Let's talk about lab water
Let's talk about lab water
Researchers at Kyushu University and Yamagata University in Japan have been exploring the interfaces between PMEA analogues and water or phosphate-buffered saline, using atomic force microscopy to learn more about the adsorption of proteins, which contributes to adverse reactions to medical devices.
The medical world makes good use of artificial blood vessels, catheters and stents. These are manufactured from materials that have been carefully chosen to minimise the likelihood of the patient developing a blood clot as a result of the insertion. The challenge for manufacturers of medical devices is that blood coming into contact with a foreign material – such as an implanted medical device – activates the body’s biological defence systems, including the complement cascade, blood coagulation and inflammatory responses. As a result, medical devices require a high degree of antithrombogenicity to minimise the possibility of a blood clot forming on the material surface.
Biological reactions to medical devices are triggered by the adsorption of proteins on the material surface, leading researchers to study the amount, composition, distribution, conformation and orientation of adsorbed proteins, as well as interfacial parameters such as the wettability, surface potential, topography, molecular mobility and hydration of the material surface. PMEA, a synthetic polymer with excellent blood compatibility, is of particular interest to the medical sector due to its unusual interaction with water. Water interacting with PMEA is classified into three separate states: free, freezing-bound (intermediate) and non-freezing. Adsorption and conformational alteration to proteins on PMEA-type polymers are inhibited when the proportion of intermediate water increases compared to free and non-freezing water. This intermediate state water has also been identified during interactions with a number of other blood-compatible synthetic polymers – including polyethylene glycol (PEG) and poly(2-methacryloyloxyethyl phosphorylcholine) (PMPC) – as well as biopolymers such as proteins and polysaccharides.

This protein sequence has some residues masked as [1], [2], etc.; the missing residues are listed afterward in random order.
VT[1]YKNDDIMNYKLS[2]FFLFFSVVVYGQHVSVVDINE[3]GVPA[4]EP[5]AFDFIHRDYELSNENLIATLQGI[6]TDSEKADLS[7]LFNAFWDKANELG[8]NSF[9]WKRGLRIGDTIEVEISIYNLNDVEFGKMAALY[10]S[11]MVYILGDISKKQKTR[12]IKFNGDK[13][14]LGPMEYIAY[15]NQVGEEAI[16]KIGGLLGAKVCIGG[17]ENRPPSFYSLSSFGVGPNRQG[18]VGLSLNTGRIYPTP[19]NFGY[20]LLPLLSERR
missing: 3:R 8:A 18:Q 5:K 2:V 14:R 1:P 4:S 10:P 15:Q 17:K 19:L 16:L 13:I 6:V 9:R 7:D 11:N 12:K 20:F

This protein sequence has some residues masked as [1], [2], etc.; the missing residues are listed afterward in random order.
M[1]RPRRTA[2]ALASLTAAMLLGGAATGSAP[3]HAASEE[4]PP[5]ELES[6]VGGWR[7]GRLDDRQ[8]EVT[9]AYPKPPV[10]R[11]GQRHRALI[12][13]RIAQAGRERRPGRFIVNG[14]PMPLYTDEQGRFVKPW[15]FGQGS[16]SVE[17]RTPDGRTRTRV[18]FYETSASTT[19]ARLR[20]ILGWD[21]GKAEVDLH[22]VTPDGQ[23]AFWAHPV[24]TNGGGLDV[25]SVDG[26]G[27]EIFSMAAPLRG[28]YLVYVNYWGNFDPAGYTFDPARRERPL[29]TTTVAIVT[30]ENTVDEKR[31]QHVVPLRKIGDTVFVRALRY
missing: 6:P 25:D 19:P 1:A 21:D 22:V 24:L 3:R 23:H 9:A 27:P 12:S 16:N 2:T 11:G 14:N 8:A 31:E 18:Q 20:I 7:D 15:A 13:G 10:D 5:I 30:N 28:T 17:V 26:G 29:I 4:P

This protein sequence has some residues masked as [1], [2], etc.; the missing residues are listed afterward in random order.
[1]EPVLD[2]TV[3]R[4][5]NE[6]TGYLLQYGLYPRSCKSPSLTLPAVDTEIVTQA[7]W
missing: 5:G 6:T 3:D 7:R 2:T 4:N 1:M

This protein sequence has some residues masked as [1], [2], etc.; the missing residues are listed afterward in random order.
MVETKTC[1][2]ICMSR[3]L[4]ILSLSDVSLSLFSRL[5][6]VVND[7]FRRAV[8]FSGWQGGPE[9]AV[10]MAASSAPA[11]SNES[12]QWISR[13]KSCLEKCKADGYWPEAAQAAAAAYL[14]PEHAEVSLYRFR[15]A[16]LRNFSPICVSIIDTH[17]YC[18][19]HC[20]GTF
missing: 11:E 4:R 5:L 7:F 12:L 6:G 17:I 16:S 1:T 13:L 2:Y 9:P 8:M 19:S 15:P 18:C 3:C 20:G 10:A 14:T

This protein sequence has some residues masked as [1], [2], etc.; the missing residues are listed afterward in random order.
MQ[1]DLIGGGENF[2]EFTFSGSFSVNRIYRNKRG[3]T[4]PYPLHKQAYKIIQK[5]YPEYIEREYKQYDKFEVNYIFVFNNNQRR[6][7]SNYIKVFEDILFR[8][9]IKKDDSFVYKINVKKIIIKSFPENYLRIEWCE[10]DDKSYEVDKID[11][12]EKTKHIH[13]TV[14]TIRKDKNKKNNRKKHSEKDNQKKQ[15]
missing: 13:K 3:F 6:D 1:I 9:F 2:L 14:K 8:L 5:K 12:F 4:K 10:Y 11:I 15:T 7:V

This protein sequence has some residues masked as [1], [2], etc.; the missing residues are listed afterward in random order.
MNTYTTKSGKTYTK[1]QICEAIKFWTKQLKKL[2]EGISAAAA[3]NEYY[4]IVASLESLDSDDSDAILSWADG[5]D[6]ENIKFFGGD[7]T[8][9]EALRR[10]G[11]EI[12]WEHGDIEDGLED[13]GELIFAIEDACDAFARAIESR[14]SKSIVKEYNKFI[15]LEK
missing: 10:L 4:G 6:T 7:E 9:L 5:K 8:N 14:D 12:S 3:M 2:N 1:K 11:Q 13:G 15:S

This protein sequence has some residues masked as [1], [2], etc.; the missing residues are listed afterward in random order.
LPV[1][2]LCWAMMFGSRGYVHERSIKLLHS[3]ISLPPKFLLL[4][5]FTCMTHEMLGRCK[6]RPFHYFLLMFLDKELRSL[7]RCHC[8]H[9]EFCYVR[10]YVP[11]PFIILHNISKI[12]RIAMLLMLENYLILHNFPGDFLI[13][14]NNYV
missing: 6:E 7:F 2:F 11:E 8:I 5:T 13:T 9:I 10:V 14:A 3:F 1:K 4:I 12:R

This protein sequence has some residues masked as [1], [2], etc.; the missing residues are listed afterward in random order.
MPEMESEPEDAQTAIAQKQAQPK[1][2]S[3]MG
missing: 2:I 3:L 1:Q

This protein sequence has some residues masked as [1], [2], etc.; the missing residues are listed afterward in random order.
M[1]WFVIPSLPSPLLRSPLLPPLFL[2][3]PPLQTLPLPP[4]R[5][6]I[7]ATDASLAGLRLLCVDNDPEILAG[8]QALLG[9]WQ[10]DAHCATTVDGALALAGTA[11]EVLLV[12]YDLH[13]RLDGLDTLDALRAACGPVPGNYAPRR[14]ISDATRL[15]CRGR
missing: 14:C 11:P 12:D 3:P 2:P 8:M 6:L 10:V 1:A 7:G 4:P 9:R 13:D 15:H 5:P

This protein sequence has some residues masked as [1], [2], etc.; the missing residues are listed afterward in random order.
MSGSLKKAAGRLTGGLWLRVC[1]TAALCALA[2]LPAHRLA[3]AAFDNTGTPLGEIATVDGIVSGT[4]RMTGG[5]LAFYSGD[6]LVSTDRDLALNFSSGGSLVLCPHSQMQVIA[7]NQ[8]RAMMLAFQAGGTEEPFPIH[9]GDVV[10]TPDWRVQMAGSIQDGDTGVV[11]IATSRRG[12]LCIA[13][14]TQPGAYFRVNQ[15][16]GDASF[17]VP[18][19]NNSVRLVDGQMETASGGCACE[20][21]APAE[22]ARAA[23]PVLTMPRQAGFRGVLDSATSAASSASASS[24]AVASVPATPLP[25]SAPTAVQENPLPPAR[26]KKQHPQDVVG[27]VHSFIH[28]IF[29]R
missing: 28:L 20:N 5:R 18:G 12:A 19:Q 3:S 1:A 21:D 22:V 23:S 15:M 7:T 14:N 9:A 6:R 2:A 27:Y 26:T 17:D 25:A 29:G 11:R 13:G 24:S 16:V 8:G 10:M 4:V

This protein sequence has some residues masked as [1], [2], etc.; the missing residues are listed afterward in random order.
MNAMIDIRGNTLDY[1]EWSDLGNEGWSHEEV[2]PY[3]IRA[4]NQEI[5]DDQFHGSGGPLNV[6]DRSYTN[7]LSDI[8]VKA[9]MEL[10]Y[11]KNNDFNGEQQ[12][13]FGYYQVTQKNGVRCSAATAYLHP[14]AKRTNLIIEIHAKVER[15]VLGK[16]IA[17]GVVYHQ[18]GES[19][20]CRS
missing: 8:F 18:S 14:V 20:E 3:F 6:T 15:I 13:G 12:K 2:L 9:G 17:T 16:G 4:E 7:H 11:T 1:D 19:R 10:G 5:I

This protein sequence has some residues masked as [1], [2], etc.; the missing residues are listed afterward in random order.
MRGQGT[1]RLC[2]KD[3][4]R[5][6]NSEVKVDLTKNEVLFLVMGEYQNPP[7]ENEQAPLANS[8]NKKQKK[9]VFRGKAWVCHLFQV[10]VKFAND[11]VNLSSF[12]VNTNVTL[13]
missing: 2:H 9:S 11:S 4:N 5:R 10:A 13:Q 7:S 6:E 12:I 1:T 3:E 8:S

Researchers at the Graduate School of Engineering and the Institute for Materials Chemistry and Engineering at Kyushu University, Fukuoka, and the Frontier Center for Organic System Innovations, Yamagata University, Yamagata, have explored the interfaces between PMEA analogues and water or phosphate-buffered saline (PBS) using atomic force microscopy (AFM). Alongside this, they also studied the relationship between the interfacial structures and adsorption of fibrinogen, which is one of the main components in plasma and plays an important role as a scaffold in the formation of blood clots.1
Polymer solutions (0.2 % w/v polymer/solvent) were prepared by dissolving PMEA in methanol and poly(butylacrylate) (PBA) in ethanol. Polyethylene terephthalate (PET) substrates were rinsed in ethanol and dried at room temperature for one hour, before spin-coating the PET twice with the polymer. The sessile water droplet was comprised of purified water from an ELGA Labwater PURELAB® system. Polymer/PBS interfaces at 37 °C were observed using AFM. Adsorbed fibrinogen was determined using a micro-BCA assay, and the degree of conformational change on the polymer interface was assessed using ELISA, monitoring absorbance at 570 and 405 nm respectively. The interaction between the adsorbed fibrinogen and the polymer interfaces was measured using AFM.
The amount of adsorbed fibrinogen and exposure of the gamma chain on a PMEA surface were much lower than those on PBA. AFM was used to measure the interaction between the polymers and fibrinogen at a microscopic scale, and showed that the polymer-rich domains of PMEA and PBA, as well as the water-rich domains of PBA, demonstrated an attraction force with fibrinogen. The water-rich domains of PMEA showed repulsion of fibrinogen rather than attraction. This suggests that the adsorbed fibrinogen on the PMEA interface is distributed in the polymer- rather than water-rich domains. Rinsing with water decreased the amount of adsorbed fibrinogen, showing that it is easily desorbed from the PMEA surface, even in the polymer-rich domains.
The different fibrinogen adsorption behaviours in the domains of the PMEA and PBA are thought to be due to the difference in polymer density and hydration structure. Moving forward, the plan is to look at the relationship between the polymer density and hydration structure, and protein adsorption and cell adhesion.
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